Matthew Charlton, The Good Review: HOAX My Lonely Heart / HOAX is an ambitious project – the first part is a stage play which continues into a graphic novel, Psychosis Blues, which feeds into research at the University of Nottingham. And whilst it might be viewed as having disturbing subject matter, HOAX looks set to open up debate on mental health issues across a variety of mediums. / Acclaimed cross-media author Ravi Thornton explained in the Q&A following last night’s performance that she is interested in audience psychology and despite the intense personal nature of the story she’s brought to the Royal Exchange Studio, she must be objective when crafting it, she also cited that space is a must, both in terms of time and how to tell a particular story. / My Lonely Heart concentrates on the relationship between Rob (Tachia Newall) and Helen (Olivia Sweeney), whom Rob meets one night. Helen awakens Rob’s spirit, and as an aspiring poet, he begins to find words that have previously eluded him. But their relationship and dependence on each other soon begins to become destructive, and Rob’s schizophrenia begins to take hold of him. / At times, My Lonely Heart feels distinctly ethereal, the smoke, mist and sympathetic lighting effects give a dreamlike quality to the first half. Once Rob’s schizophrenia takes hold in the second half, this gives way to a harsher, metallic, grating existence with one particular sequence a vortex of howling emotions. / Rob and Helen’s relationship is sensitively handled. Newall and Sweeney have a tangible chemistry with each other, and the physical intimacy of their relationship is magically realised by Director Benji Reid. The use of simple physical motions and interactions gives a freedom and intimacy to their relationship that is breathtaking. / The staging has echoes of the graphic novel. Lighting effects cast shapes akin to the panels of a comic on the stage, yet also indicate something of the prison Rob finds himself in – or perhaps Helen finds herself trapped outside of. This imagery also extends to some sequences where imagery is projected onto, or around, the actors. This allows for some spellbinding sequences. / All of this is set to Minute Taker’s music which ticks and oozes its way through the production. From romantic to deadly, Minute Taker’s music, plus the vocal talents of Newall and Sweeney create a hypnotic atmosphere. But importantly, the music gives a voice back to Rob, and allow his poems to come alive. Some might say that Rob is a victim of schizophrenia, but the fight between him and those around him to give him some stability is painfully clear. / Success in portraying something as debilitating as schizophrenia can be subjective. Many might expect voices in the head, or irrational behaviour, and yes, there is some of this contained within. But the genius decision to transplant “the condition” to stage as a silent, always watching, character really makes the point clear. Stephen Myott-Meadows initially spends much of the first half patiently waiting for the trigger for his character to come alive. When he does, he moves with mechanical, unstoppable glee, the ‘condition’ coming alive. And as he tinkers and plays with Rob, it’s done in a creepily caring and nurturing way. Not the screaming, howling portrayal of schizophrenia you might have otherwise expected. / My Lonely Heart might be arguably one of the hardest things I’ve ever watched. It’s a big ask to watch an actor deconstruct themselves on stage – more so when you realise that this is a true story. Obviously it is a fictionalised version of this story, but it gives a voice to those who do not have one. In pursuing Rob’s dream of having his poetry published, Thornton has delivered something far more important – a lasting legacy for Rob. / I can’t really convey how important I believe this project to be, spellbinding in its execution, HOAX is not an easy watch, but it is a unique combination of artistic talent giving voice to important, and rarely discussed issues in the context of a compelling narrative. These short words cannot convey what a beautiful delight My Lonely Heart is, and it is abundantly clear that all concerned are invested in producing not only a compelling narrative, but a lasting legacy for an extraordinary man.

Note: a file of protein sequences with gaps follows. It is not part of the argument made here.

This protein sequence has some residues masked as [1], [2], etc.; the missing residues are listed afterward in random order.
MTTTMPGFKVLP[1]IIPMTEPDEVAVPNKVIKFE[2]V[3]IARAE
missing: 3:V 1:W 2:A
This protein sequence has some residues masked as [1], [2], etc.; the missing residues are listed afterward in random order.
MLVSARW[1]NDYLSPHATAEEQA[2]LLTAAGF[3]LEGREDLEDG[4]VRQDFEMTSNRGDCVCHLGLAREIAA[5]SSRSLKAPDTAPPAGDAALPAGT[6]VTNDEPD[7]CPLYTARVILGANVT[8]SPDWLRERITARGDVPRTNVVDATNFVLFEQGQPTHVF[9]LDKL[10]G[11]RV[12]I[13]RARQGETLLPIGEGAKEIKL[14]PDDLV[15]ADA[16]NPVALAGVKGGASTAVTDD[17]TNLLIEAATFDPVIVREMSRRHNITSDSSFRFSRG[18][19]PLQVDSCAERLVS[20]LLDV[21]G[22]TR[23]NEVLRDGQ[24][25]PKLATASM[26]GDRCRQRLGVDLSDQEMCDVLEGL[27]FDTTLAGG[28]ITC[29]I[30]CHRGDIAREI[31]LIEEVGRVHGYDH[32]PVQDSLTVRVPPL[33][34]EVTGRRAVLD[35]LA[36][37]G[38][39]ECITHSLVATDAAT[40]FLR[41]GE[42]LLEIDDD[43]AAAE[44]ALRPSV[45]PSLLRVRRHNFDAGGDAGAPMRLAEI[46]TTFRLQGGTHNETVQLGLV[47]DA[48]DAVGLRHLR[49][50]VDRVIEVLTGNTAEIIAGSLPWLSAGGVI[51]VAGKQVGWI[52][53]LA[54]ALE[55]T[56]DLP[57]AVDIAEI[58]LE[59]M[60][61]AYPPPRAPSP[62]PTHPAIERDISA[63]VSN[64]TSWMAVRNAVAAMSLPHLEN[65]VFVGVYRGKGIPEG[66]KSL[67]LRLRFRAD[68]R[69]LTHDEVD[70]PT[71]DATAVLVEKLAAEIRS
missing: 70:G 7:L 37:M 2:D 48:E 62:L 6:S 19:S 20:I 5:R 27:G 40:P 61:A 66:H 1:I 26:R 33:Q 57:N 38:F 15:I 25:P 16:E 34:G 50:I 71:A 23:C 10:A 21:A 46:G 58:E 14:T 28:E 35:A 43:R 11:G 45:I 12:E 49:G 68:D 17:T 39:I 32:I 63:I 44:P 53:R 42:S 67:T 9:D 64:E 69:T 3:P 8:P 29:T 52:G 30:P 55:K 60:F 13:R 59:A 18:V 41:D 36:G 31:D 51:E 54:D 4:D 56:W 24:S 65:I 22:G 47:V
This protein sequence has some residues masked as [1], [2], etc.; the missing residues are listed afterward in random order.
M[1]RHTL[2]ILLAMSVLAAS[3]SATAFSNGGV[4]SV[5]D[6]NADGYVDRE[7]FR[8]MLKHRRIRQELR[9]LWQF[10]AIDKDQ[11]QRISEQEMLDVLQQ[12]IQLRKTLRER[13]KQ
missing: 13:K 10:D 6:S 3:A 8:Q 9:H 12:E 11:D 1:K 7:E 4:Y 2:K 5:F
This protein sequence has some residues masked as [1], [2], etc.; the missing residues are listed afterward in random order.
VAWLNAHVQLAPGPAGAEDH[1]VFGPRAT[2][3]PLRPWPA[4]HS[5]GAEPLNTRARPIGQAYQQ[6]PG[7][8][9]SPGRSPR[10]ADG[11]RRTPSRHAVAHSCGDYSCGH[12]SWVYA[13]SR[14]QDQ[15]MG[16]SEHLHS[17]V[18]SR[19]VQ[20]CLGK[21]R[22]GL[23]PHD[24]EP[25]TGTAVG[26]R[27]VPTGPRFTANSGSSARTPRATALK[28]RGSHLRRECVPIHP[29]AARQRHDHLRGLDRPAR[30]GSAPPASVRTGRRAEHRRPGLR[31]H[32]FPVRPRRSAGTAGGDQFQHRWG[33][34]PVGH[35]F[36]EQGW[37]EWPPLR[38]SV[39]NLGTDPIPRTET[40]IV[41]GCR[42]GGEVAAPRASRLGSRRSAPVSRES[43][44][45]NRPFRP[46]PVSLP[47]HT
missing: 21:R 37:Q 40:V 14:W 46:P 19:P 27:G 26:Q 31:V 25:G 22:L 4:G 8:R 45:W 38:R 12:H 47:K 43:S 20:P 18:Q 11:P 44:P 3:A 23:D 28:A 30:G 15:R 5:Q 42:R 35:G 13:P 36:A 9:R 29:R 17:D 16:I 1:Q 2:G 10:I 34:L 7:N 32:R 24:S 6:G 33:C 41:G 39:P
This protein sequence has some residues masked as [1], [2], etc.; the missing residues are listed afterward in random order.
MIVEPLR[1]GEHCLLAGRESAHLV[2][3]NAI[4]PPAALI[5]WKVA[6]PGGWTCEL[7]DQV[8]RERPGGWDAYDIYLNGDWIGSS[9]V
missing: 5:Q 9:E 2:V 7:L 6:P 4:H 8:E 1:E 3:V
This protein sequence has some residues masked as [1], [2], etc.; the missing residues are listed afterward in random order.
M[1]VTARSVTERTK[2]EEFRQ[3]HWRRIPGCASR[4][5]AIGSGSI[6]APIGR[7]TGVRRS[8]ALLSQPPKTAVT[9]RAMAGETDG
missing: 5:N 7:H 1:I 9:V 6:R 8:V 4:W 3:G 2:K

Katherine Kerwin, The Reviews Hub: HOAX My Lonely Heart – Royal Exchange Theatre, Manchester